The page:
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Third Quarter Earnings Season Wraps Up With a Look at Retail

Last week gave investors an important peek into the state of the US consumer. Despite historically high inflation and rising interest rates, consumers still appear to be relatively strong, although they continue to be choosy with how they allocate their discretionary income. 

PPI and Retail Sales Look Bright, But Consumer Debt is Mounting

Last week there were two economic indicators released featuring October statistics that were a positive sign for consumers. Producer Price Index came in at 8%, below the 8.3% expectation, and showing the fourth consecutive month of declines. Retail sales also reported better-than expected at 1.3%, vs. the 1.0% estimate. Strength was led by large ticket items such as motor vehicles which increased 1.3% and furniture which increased 1.1%. 

Retail Earnings Parade Begins and It’s Mostly Good News

We also got earnings reports from major retailers including Walmart (WMT), Target (TGT), TJX Companies (TJX), Ross Stores (ROST), Macy’s (M), Kohl’s (KSS), Gap (GPS), Home Depot (HD) and Lowe’s (LOW). Discount and bargain names such as Walmart, TJX and Ross Stores performed well, all beating on the top and bottom-line, with Walmart even raising guidance and buying back $20B in stock. However, fellow discounter Target didn’t fare as well, missing by $0.55 on the bottom-line and warned of a soft holiday shopping season. 

Home Improvement names also did well, with Home Depot and Lowe’s beating handily on the top and bottom-line. Lowe’s raised full-year EPS to a range of $13.65 - $13.80, up from $13.10 - $13.60. Mortgage rates that now top 7% have encouraged homeowners to stay put and invest in their own homes rather than purchase a new one.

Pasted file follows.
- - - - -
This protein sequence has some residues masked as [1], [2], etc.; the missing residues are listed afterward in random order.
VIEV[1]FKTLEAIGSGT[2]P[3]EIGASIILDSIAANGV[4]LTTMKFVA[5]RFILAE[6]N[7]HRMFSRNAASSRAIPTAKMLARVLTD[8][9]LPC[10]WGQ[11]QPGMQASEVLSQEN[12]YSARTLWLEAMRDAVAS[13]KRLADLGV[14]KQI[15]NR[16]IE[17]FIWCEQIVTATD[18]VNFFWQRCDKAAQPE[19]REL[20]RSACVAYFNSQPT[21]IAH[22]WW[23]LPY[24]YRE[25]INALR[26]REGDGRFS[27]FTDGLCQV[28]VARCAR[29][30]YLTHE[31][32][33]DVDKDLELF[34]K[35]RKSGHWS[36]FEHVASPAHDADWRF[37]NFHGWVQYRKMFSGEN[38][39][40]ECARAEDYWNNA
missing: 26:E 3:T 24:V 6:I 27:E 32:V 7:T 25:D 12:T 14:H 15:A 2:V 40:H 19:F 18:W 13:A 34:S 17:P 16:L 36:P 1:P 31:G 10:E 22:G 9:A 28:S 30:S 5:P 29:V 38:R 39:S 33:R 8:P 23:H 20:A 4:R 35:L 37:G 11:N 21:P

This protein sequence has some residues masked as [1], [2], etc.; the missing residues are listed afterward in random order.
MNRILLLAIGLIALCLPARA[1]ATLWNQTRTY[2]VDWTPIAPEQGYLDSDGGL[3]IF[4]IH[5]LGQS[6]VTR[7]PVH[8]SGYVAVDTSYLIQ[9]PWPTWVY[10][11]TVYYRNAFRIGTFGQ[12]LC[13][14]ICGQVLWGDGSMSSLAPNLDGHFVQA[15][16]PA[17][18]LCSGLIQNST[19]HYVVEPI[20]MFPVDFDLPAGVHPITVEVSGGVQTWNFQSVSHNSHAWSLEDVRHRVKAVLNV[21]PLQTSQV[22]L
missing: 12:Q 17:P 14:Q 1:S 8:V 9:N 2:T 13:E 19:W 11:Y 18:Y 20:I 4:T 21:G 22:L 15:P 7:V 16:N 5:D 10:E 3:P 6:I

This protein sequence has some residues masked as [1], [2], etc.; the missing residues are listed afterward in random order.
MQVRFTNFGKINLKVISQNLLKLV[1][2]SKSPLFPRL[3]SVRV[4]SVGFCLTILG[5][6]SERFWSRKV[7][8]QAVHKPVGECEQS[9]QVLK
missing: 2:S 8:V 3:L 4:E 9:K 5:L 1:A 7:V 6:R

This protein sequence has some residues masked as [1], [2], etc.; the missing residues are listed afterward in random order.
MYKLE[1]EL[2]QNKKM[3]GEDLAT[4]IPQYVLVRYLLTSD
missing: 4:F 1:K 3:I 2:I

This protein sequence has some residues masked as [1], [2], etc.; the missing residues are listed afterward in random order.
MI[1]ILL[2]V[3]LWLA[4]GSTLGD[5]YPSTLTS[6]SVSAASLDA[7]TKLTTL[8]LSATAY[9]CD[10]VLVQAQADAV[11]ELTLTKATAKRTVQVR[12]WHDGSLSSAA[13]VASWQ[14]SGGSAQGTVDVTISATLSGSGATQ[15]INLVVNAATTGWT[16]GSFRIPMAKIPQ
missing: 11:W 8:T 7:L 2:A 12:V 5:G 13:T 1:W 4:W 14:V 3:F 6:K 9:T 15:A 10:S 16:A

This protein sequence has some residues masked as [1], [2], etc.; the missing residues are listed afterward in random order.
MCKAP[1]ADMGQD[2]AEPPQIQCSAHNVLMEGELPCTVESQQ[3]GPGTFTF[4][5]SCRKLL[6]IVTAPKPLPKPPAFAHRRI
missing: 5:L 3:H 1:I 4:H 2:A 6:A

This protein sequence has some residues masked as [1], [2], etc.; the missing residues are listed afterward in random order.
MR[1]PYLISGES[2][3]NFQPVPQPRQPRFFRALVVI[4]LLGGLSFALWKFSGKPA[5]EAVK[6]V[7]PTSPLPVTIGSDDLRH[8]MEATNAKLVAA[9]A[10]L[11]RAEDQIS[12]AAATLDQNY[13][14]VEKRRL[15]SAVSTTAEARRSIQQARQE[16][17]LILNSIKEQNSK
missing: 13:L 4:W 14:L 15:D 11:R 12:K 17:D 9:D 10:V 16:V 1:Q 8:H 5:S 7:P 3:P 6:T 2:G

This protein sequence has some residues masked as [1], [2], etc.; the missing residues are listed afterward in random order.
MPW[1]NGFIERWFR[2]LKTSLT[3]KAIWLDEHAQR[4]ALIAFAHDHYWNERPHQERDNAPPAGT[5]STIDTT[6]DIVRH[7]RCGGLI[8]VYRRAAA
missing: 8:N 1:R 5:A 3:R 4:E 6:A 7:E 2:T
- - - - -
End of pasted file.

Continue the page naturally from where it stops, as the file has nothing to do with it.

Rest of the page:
Department stores Macy’s and Kohl’s reported better than expected sales and profits, but still showed year-over-year declines. And while Macy’s actually raised their full-year earnings guidance based on a positive outlook for the holiday shopping season, Kohl’s pulled full-year guidance because of uncertainty in the retail space. Gap also beat expectations for Q3, but provided a cautious holiday outlook.

With 94% of S&P 500 companies reporting for Q3 at this point, the overall EPS growth rate remains at 2.2%, unchanged for the fourth consecutive week, and the lowest growth seen in two years. 

Holiday Shopping Season Preview

The holiday shopping outlook provided by retailers has been mixed thus far as detailed above, with the National Retail Federation forecasting growth between 6 - 8% this year. This would be above the 10-year average of 4.9%, but below the extraordinary growth of 13.5% clocked last year. 

Consumers are laser-focused on value this season, with many retailers such as Gap admitting that they’ve had to offer deep discounts to push a glut of inventory. There also seems to be more of a willingness to spend on other things such as travel and experiences in the wake of the COVID pandemic. Many airlines and cruise liners all commented on this pick up in demand on their Q3 calls. 

Who is Left to Report for Q3 Earnings Season?

Just ahead of the Thanksgiving holiday we will get a trickle of remaining reports for Q3, mainly from the tech and retail sectors. 

Monday, November 21
BMO - J.M. Smucker Company (SJM)
AMC - Dell Technologies (DELL), Zoom Video Communications (ZM), Urban Outfitters (URBN)

Tuesday, November 22
- Baidu (BIDU), Dick’s Sporting Goods (DKS), Medtronic (MDT), Dollar Tree (DLTR), Best Buy (BBY), Abercrombie and Fitch (ANF), American Eagle (AEO), Burlington Stores (BURL)
AMC - Hewlett-Packard (HPQ), VMware (VMW), Guess (GES), Nordstrom (JWN)

Wednesday, November 23
- Deere & Company (DE)

That’s a Wrap

With Q3 now in the rearview, the earnings report trough will take us into the New Year. The fourth quarter earnings season will begin with reports from the big banks the week of January 9. 

Source: Wall Street Horizon